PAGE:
Our Pros Answer Your Questions About Carbon Monoxide

July 05, 2022

Furnaces ignite fuels including oil and natural gas to generate heat for your home. As a complication of this process, carbon monoxide is created. Carbon monoxide is a potentially hazardous gas that can result in all kinds of health and breathing complications. Thankfully, furnaces are designed with flue pipes that ventilate carbon monoxide safely out of your house. But if a furnace malfunctions or the flue pipes are loose, CO might leak into your home.

While quality furnace repair in Litchfield Park can correct carbon monoxide leaks, it's also crucial to be familiar with the warning signs of CO in your house. You should also put in carbon monoxide detectors inside bedrooms, kitchens and hallways nearby these rooms. We'll share more info about carbon monoxide so you can take steps to keep you and your family safe.

What Is Carbon Monoxide?

Carbon monoxide is a gas consisting of one carbon molecule and one oxygen molecule. When something like wood, coal or natural gas burns, carbon monoxide is released. It generally breaks up over time since CO gas weighs less than air. But when your home or furnace doesn’t have enough ventilation, carbon monoxide may reach elevated concentrations. As a matter of fact, one of the reasons it's viewed as a hazardous gas is because it doesn't have a color, odor or taste. Levels can climb without someone noticing. That's why it's crucial to install a carbon monoxide detector in your home. A carbon monoxide detector is perfect for discerning the presence of CO and notifying your family with the alarm system.

What Creates Carbon Monoxide in a House?

Carbon monoxide is released when any form of fuel is burnt. This may include natural gas, propane, oil, wood and coal. Natural gas is particularly commonplace due to its wide availability and inexpensive price, making it a consistent source of household CO emissions. Besides your furnace, most of your home's other appliances that use these fuels will emit carbon monoxide, such as:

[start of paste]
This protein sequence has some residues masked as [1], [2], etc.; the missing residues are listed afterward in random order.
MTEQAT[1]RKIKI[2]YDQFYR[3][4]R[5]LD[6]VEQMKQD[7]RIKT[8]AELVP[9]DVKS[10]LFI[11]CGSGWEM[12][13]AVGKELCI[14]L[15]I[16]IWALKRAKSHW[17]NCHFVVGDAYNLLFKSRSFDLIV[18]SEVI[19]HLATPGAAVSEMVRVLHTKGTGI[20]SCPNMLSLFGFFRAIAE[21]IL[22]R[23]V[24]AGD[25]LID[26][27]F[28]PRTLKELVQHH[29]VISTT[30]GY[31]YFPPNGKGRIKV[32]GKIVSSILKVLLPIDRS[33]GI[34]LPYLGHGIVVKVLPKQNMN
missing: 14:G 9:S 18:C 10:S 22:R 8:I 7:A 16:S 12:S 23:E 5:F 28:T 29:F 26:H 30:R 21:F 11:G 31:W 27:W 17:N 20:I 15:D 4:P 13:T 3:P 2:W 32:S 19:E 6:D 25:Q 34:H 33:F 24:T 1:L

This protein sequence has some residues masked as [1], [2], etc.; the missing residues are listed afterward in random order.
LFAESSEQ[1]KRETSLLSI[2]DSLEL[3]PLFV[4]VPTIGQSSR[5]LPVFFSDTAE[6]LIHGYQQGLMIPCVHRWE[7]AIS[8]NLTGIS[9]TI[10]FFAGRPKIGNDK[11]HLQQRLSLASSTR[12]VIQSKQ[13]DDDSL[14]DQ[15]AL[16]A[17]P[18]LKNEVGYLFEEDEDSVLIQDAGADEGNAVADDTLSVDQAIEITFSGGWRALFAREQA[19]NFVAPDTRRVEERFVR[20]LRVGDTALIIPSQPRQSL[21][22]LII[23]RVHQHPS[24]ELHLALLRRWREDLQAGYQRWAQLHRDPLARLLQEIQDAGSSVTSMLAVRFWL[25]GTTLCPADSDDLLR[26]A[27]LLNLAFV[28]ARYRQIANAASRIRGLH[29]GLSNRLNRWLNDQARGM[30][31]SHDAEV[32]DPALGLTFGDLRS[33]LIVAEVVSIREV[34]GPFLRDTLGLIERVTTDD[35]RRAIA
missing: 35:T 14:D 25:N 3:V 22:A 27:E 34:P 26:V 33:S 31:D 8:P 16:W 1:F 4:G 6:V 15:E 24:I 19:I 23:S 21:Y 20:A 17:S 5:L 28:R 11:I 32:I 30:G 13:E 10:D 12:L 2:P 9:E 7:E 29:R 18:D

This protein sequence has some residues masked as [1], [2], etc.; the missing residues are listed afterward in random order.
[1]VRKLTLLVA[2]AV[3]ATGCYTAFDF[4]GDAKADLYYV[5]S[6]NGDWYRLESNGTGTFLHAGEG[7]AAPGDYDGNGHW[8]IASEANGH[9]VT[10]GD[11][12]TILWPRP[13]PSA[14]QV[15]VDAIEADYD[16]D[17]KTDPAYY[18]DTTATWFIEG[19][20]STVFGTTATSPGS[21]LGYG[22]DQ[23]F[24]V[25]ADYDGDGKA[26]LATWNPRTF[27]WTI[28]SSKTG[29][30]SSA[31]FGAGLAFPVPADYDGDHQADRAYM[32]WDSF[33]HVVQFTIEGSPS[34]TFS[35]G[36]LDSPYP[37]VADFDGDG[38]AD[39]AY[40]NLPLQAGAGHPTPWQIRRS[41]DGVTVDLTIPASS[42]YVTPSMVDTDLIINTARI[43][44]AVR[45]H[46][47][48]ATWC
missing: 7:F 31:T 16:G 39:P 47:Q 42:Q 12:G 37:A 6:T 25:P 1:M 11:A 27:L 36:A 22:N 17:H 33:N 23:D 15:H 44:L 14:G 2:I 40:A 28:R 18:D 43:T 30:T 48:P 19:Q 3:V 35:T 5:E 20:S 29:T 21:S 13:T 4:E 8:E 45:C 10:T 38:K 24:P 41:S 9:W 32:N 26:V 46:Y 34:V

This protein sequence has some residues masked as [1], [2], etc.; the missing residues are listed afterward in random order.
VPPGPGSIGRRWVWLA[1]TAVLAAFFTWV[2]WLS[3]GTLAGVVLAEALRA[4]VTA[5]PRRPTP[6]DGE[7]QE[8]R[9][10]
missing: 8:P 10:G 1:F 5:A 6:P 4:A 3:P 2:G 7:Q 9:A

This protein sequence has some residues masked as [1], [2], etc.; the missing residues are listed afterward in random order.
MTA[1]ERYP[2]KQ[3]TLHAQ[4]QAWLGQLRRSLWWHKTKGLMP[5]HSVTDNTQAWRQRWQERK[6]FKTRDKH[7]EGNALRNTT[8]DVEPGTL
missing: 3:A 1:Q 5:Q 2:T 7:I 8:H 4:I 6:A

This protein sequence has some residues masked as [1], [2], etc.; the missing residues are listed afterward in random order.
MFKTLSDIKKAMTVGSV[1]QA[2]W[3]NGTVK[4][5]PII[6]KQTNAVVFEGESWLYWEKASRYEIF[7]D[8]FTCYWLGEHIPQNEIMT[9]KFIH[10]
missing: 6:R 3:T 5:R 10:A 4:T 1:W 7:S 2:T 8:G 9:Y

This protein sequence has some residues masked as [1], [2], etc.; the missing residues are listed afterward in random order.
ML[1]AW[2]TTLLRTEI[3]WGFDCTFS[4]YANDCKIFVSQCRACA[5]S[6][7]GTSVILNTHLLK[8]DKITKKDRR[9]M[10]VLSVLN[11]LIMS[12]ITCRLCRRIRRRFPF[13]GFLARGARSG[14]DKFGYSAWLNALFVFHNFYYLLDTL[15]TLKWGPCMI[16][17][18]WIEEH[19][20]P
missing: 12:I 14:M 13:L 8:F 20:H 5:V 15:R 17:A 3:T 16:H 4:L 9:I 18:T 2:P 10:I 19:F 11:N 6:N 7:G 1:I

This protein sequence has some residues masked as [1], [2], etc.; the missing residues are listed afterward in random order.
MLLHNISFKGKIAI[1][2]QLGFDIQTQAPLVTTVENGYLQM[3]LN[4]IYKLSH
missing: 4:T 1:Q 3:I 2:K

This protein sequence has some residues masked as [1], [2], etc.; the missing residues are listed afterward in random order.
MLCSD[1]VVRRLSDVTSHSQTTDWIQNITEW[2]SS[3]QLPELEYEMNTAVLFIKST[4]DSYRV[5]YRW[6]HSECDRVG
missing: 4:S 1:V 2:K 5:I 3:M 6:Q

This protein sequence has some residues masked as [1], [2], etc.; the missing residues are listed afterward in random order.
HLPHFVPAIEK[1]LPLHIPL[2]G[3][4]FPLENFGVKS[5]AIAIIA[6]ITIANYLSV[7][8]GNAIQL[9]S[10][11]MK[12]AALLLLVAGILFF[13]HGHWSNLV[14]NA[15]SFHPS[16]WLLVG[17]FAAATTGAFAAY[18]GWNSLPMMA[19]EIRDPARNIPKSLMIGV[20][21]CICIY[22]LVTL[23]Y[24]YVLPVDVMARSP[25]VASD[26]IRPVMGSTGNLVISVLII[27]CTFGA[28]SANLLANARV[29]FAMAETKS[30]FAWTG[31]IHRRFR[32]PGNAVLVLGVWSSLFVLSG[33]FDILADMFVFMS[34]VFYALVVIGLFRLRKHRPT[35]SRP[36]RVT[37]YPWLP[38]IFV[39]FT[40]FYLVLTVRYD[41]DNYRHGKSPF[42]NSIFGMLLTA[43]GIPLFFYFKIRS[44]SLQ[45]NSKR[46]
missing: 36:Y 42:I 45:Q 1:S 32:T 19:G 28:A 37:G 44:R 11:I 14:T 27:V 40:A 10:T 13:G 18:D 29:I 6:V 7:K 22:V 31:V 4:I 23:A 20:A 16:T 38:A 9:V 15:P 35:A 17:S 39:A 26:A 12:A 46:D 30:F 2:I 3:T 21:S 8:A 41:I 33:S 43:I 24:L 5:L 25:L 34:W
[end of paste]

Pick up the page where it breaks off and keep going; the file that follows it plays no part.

• Water heaters
  • Stoves
  • Ovens
  • Fireplaces
  • Wood stoves
  • Hot tubs
  • and more

As we outlined above, the carbon monoxide the furnace emits is normally vented safely out of your home with the flue pipe. In fact, most homes won't need to worry about carbon monoxide poisoning because they have proper ventilation. It's only when CO gas is confined in your home that it reaches concentrations high enough to induce poisoning.

What Does Carbon Monoxide Do to the Body?

When carbon monoxide gas is inhaled, it can bind to the hemoglobin in your blood cells. This blocks oxygen from binding to the blood cells, interrupting your body's capacity to transport oxygen throughout the bloodstream. So even if there's plenty of oxygen in a room, your body wouldn't be able to utilize it. A shortage of oxygen harms every part of the body. If you're exposed to hazardous levels of CO over a long period of time, you could experience a variety of symptoms:

  • Headache
  • Dizziness
  • Nausea
  • Vomiting
  • Fatigue
  • Shortness of breath

At even higher levels, the complications of carbon monoxide poisoning are even more severe. In large enough concentrations, it's capable of being fatal. Symptoms include things like chest pain, confusion, agitation, seizures and loss of consciousness.